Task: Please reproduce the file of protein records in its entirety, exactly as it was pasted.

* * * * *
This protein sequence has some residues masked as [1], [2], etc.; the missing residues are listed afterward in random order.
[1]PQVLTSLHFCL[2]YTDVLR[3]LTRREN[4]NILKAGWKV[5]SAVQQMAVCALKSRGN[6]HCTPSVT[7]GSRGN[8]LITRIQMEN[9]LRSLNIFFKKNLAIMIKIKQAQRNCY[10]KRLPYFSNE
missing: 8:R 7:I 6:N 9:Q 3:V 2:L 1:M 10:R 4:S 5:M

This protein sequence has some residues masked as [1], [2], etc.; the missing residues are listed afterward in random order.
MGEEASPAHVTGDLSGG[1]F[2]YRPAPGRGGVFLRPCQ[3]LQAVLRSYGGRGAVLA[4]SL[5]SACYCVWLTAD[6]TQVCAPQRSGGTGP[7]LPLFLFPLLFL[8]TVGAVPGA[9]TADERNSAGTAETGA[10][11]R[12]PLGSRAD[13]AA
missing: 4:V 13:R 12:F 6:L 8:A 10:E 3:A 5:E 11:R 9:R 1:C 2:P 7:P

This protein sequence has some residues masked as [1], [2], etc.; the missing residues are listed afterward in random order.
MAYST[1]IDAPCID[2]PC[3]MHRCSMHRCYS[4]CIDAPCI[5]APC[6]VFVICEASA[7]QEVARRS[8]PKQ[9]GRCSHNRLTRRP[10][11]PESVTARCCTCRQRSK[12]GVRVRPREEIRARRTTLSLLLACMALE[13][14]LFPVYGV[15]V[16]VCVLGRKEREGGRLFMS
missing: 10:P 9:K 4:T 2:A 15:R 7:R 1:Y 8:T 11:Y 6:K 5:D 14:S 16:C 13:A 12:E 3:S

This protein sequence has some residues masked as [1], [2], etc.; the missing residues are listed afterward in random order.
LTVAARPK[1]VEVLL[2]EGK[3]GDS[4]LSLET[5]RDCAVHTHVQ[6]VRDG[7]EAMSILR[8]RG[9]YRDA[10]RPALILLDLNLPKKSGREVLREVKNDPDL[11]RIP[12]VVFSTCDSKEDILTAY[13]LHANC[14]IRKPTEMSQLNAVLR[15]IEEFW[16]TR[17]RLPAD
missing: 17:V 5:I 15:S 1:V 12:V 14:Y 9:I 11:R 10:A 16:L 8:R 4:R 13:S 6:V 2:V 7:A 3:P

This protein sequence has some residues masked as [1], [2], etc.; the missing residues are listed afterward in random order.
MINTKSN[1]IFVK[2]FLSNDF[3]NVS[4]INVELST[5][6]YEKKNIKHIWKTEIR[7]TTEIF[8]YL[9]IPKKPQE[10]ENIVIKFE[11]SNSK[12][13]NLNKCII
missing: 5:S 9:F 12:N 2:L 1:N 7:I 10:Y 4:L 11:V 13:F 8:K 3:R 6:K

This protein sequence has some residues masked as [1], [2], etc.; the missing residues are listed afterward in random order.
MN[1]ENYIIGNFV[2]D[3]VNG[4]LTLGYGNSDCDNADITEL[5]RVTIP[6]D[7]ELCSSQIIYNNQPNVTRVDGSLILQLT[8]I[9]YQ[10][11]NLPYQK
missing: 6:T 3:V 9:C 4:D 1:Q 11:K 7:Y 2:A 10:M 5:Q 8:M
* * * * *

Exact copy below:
This protein sequence has some residues masked as [1], [2], etc.; the missing residues are listed afterward in random order.
[1]PQVLTSLHFCL[2]YTDVLR[3]LTRREN[4]NILKAGWKV[5]SAVQQMAVCALKSRGN[6]HCTPSVT[7]GSRGN[8]LITRIQMEN[9]LRSLNIFFKKNLAIMIKIKQAQRNCY[10]KRLPYFSNE
missing: 8:R 7:I 6:N 9:Q 3:V 2:L 1:M 10:R 4:S 5:M

This protein sequence has some residues masked as [1], [2], etc.; the missing residues are listed afterward in random order.
MGEEASPAHVTGDLSGG[1]F[2]YRPAPGRGGVFLRPCQ[3]LQAVLRSYGGRGAVLA[4]SL[5]SACYCVWLTAD[6]TQVCAPQRSGGTGP[7]LPLFLFPLLFL[8]TVGAVPGA[9]TADERNSAGTAETGA[10][11]R[12]PLGSRAD[13]AA
missing: 4:V 13:R 12:F 6:L 8:A 10:E 3:A 5:E 11:R 9:R 1:C 2:P 7:P

This protein sequence has some residues masked as [1], [2], etc.; the missing residues are listed afterward in random order.
MAYST[1]IDAPCID[2]PC[3]MHRCSMHRCYS[4]CIDAPCI[5]APC[6]VFVICEASA[7]QEVARRS[8]PKQ[9]GRCSHNRLTRRP[10][11]PESVTARCCTCRQRSK[12]GVRVRPREEIRARRTTLSLLLACMALE[13][14]LFPVYGV[15]V[16]VCVLGRKEREGGRLFMS
missing: 10:P 9:K 4:T 2:A 15:R 7:R 1:Y 8:T 11:Y 6:K 5:D 14:S 16:C 13:A 12:E 3:S

This protein sequence has some residues masked as [1], [2], etc.; the missing residues are listed afterward in random order.
LTVAARPK[1]VEVLL[2]EGK[3]GDS[4]LSLET[5]RDCAVHTHVQ[6]VRDG[7]EAMSILR[8]RG[9]YRDA[10]RPALILLDLNLPKKSGREVLREVKNDPDL[11]RIP[12]VVFSTCDSKEDILTAY[13]LHANC[14]IRKPTEMSQLNAVLR[15]IEEFW[16]TR[17]RLPAD
missing: 17:V 5:I 15:S 1:V 12:V 14:Y 9:I 11:R 10:A 16:L 8:R 4:R 13:S 6:V 2:V 7:A 3:P

This protein sequence has some residues masked as [1], [2], etc.; the missing residues are listed afterward in random order.
MINTKSN[1]IFVK[2]FLSNDF[3]NVS[4]INVELST[5][6]YEKKNIKHIWKTEIR[7]TTEIF[8]YL[9]IPKKPQE[10]ENIVIKFE[11]SNSK[12][13]NLNKCII
missing: 5:S 9:F 12:N 2:L 1:N 7:I 10:Y 4:L 11:V 13:F 8:K 3:R 6:K

This protein sequence has some residues masked as [1], [2], etc.; the missing residues are listed afterward in random order.
MN[1]ENYIIGNFV[2]D[3]VNG[4]LTLGYGNSDCDNADITEL[5]RVTIP[6]D[7]ELCSSQIIYNNQPNVTRVDGSLILQLT[8]I[9]YQ[10][11]NLPYQK
missing: 6:T 3:V 9:C 4:D 1:Q 11:K 7:Y 2:A 10:M 5:Q 8:M